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Kings miss out on the goods

December 20, 2010|HELENE ELLIOTT | from chicago

The Kings attacked well in spurts, defended well in spurts, and did enough things right Sunday against the defending Stanley Cup champion Blackhawks to realize that consistency -- or their maddening lack of it -- will determine their fate this season.

"I thought we played a pretty good game," center Anze Kopitar said, "but a pretty good game against these guys is not enough."

The Blackhawks, depleted by injuries but regrouping on the fly, made sure "pretty good" was inadequate for the Kings. Although they clawed within a goal early in the third period and peppered Corey Crawford with 11 shots in the last 20 minutes, they fell, 3-2, and balanced their record on this trip at 2-2 entering Tuesday's finale at Colorado.

"We're pretty disappointed in ourselves here," said winger Kyle Clifford, who drove to the net for an impressive goal that brought the Kings even at 1-1 early in the second period. That good fortune ended 25 seconds later, when Duncan Keith's long shot eluded a screened Jonathan Quick.

"We need to come out and consistently play better as a team. No excuses," Clifford said.

Just as there are no excuses for their up-and-down track.

They sprinted to a 12-3 start, then lost seven of eight. They earned points in five straight games, including a sterling effort in shutting out Detroit last Monday, but were inconsistent in losing at St. Louis on Thursday, romping at Nashville on Saturday, and losing before a packed house at the United Center on Sunday.

"I thought we played a good third period and created some chances, but just too little, too late," Quick said. "At the end of the day we didn't do enough to get the win."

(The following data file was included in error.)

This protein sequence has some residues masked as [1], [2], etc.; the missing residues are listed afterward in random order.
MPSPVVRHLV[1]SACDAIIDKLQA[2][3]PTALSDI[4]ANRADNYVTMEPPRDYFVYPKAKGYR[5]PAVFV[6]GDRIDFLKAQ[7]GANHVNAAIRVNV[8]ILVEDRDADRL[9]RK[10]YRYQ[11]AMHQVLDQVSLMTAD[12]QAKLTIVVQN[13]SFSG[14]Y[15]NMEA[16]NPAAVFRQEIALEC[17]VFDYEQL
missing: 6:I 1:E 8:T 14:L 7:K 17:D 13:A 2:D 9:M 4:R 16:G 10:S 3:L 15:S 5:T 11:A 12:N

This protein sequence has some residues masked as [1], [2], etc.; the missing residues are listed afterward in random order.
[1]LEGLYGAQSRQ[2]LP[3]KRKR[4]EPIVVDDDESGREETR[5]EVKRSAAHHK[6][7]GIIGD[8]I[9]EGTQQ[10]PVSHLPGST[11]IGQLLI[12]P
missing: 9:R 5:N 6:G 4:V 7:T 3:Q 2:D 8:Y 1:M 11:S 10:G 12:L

Defensemen Jack Johnson and Drew Doughty, paired by Kings Coach Terry Murray to shut down the Blackhawks' top line of Patrick Sharp, Jonathan Toews and Troy Brouwer, were overmatched. They were on the ice for all five goals Sunday, helpless while Brouwer parked in front of Quick on a disturbingly regular basis.

The wide-bodied Brouwer was in front on Chicago's first goal, a laser-like shot by Toews that deflected off Doughty and past Quick at 11:30 of the first period.

The Kings matched that on Clifford's goal at 1:34 of the second period after a splendid drive from the left wing toward the net. He switched from his forehand to his backhand and ended up on his belly, a play that should have given the Kings a lift.

"That was a very nice goal. That was a real power-forward play," Murray said. "He took it right to the hole. That's a brave thing to do. And then nice hands as he got close to the net. That was a great effort."

But it was followed by a less-than-great effort defensively, as Sharp cut along the left-wing boards and passed back to Keith for a blast that Quick never saw as it flew past him at 1:59.

"It's a little bit of a mind challenge, for sure," Kopitar said, "but we just have to be strong and battle through it."

Said Murray: "We got it to a 1-1 game and they come right back down the ice again basically on the next shift and score the goal. That's been haunting us over the year and came back to bite us again today."

The Blackhawks extended their lead to 3-1 at 12:25 of the second period on a quick transition that ended with Fernando Pisani whipping home a 25-foot shot from the left side.

Wayne Simmonds scored at 1:20 of the third period off assists from Quick and Kopitar when his attempt to jam the puck past Crawford struck Niklas Hjalmarsson's stick and popped into the air and over Crawford, but the Blackhawks held the Kings off after that.

"In this league you've got to play 60 minutes, and that second period was not even close to where we need to play," Kopitar said. "The third one was good again. We were all over them. We had chances.

"But when you're chasing down it's not easy, especially against these guys. ... They're a good team. There's no secret to it. And we're a good team if we play 60 minutes."

An "if" that has become too rare lately.

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